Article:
I found the base stitch pattern from Knitting Stitch Patterns. I usually don't like using the same pattern for multiple projects (I get bored with repetition!), but this one is so beautiful that I feel it deserves to be showcased again sometime in the future...perhaps one with a bluish yarn colour.
This project unintentionally turned into a cowl because I didn't have enough yarn for a longer project. No regrets, however, since I think this turned out a lot nicer than I thought it would. While knitting this piece, one side started to stretch out longer than the other side, so that at the very end, when I cast off, the piece had become diamond shaped. I folded the diamond in half and sewed the edges together to make a triangle shaped cowl. Then the ends were sewn to make it look like a cowboy's neckerchief. If it sounds confusing now, just scroll down for a hand-drawn explanation of the end game.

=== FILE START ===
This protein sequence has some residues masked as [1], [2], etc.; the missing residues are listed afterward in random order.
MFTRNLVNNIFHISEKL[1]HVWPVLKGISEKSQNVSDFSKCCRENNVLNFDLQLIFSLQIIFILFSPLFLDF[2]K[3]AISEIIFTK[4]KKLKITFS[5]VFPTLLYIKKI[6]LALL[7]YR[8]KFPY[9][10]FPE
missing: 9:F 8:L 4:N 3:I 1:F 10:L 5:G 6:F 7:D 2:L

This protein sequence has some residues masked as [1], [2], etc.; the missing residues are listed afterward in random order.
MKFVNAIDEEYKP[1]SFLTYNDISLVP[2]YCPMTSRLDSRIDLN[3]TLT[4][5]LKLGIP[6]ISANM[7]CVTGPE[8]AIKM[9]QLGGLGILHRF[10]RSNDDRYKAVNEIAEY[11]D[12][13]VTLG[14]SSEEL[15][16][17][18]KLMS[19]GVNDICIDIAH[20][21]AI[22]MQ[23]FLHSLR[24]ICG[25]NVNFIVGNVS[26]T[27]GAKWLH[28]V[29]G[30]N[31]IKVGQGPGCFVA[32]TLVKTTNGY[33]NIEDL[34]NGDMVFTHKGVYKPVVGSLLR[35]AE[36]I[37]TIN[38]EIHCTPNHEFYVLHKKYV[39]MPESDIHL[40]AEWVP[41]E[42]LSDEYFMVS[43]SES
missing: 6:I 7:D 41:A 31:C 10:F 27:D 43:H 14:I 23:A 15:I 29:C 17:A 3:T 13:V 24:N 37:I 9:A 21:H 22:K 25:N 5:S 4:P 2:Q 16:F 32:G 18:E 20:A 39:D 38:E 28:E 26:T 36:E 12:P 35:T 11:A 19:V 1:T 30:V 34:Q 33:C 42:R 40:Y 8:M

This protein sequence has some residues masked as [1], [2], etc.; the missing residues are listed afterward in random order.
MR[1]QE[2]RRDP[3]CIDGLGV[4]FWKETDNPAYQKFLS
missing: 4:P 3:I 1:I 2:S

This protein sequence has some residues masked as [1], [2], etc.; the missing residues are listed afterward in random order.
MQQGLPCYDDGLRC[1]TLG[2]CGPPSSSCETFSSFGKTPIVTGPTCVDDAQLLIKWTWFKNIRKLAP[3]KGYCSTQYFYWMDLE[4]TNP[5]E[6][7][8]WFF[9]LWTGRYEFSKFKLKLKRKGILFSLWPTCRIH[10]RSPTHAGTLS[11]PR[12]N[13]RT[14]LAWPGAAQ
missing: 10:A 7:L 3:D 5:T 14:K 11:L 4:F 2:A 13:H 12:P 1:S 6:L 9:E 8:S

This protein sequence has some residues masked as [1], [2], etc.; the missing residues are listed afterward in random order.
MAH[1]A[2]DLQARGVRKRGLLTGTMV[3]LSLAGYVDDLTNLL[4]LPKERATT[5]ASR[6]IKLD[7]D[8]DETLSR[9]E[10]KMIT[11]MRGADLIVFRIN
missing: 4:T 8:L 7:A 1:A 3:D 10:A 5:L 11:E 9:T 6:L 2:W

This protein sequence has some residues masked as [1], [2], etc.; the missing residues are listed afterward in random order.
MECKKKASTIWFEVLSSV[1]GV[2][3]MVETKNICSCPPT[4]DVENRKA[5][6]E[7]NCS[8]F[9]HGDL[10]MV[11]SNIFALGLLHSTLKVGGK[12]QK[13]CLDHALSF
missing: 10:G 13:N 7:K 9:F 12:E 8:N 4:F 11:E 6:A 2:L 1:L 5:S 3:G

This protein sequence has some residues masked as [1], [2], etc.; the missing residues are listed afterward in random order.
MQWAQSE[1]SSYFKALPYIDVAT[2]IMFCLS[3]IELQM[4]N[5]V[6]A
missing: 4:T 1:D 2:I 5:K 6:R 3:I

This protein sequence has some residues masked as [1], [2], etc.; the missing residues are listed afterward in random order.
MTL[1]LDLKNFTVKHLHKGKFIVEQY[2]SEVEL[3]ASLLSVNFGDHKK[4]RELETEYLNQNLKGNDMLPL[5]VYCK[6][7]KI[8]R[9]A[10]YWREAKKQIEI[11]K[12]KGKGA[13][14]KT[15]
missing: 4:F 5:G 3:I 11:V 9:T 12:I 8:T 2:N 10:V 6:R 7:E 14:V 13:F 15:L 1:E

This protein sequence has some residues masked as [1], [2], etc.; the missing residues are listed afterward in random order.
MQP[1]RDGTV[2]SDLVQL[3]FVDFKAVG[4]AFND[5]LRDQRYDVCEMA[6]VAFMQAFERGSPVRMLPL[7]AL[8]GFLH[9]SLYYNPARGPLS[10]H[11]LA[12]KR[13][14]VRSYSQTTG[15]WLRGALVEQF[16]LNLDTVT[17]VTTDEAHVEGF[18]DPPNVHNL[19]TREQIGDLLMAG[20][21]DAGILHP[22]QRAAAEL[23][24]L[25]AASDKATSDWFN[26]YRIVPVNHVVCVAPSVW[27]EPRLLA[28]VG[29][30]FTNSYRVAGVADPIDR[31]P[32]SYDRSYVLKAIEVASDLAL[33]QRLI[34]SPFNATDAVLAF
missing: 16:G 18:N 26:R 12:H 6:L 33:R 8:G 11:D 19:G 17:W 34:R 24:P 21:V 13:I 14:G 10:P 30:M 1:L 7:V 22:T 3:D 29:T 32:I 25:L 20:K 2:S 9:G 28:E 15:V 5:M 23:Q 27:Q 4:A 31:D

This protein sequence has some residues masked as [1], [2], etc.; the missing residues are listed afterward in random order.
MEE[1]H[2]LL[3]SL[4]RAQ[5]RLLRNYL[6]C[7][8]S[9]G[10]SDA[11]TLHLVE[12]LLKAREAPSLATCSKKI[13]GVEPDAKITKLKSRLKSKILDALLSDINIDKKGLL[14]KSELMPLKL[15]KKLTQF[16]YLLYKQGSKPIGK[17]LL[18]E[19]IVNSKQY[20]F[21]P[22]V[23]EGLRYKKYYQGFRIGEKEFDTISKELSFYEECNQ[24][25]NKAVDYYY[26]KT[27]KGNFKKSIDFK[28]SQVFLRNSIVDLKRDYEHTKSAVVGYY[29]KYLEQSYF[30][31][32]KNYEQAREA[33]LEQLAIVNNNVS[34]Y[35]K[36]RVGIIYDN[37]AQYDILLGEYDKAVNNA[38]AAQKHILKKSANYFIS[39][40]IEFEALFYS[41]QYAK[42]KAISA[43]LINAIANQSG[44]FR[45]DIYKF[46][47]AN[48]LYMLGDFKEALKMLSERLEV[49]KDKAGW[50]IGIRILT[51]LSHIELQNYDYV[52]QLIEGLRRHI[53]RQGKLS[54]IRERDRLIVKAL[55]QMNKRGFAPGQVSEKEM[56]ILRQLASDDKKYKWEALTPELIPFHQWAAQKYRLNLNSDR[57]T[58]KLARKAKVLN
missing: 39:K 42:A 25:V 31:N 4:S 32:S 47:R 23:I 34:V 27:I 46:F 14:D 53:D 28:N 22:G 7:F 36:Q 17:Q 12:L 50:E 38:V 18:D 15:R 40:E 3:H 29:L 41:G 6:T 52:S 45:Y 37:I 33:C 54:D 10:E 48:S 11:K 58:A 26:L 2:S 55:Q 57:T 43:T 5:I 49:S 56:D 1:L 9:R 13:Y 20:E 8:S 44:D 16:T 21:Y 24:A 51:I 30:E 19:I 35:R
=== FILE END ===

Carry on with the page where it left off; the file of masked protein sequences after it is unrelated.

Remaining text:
One more consideration before we get to the meat of this post: since this yarn is 15% wool, the yarn is susceptible to fuzzing/fraying as you knit. The fuzzballs enjoy sticking to clothes and will probably be a bit of a pain in the wash.
-knitting needles, size 6.5 mm or US 10.5
-steel yarn needles, size 7cm (for sewing finished ends together)
-3 balls of Isaac Mizrahi's Premier Yarns (Columbus colour)
This pattern is knitted in a multiple of 10 stitches + 2 and a 10-row repeat.
k = knit
p = purl
yo = yarn over
ssk = slip slip knit
Cast on 62 stitches.
Row 1-5: knit
Row 6: k7, *yo, ssk, k4; repeat from * to last 2 stitches, yo, ssk, k5
Row 7 and all other uneven rows: k5, purl all stitches until last 5 stitches, k5
Row 8: k7, *yo, k1, ssk, k3; repeat from * to last 2 stitches, yo, ssk, k5
Row 10: k7, *yo, k2, ssk, k2; repeat from * to last 2 stitches, yo, ssk, k5
Row 12: k7, *yo, k3, ssk, k1; repeat from * to last 2 stitches, yo, ssk, k5
Row 14: k7, *yo, k4, ssk; repeat from * to last 2 stitches, yo, ssk, k5
Repeat rows 6-15 until desired length is reached, then knit the next five rows and cast off.
As stated above, the piece became diamond-shaped at the very end. To turn it into a neckerchief cowl, do the following:
Here's a picture of the last step in the drawn image above, with only the top edges of the two triangle vertices sewn together:
Tada! The final product: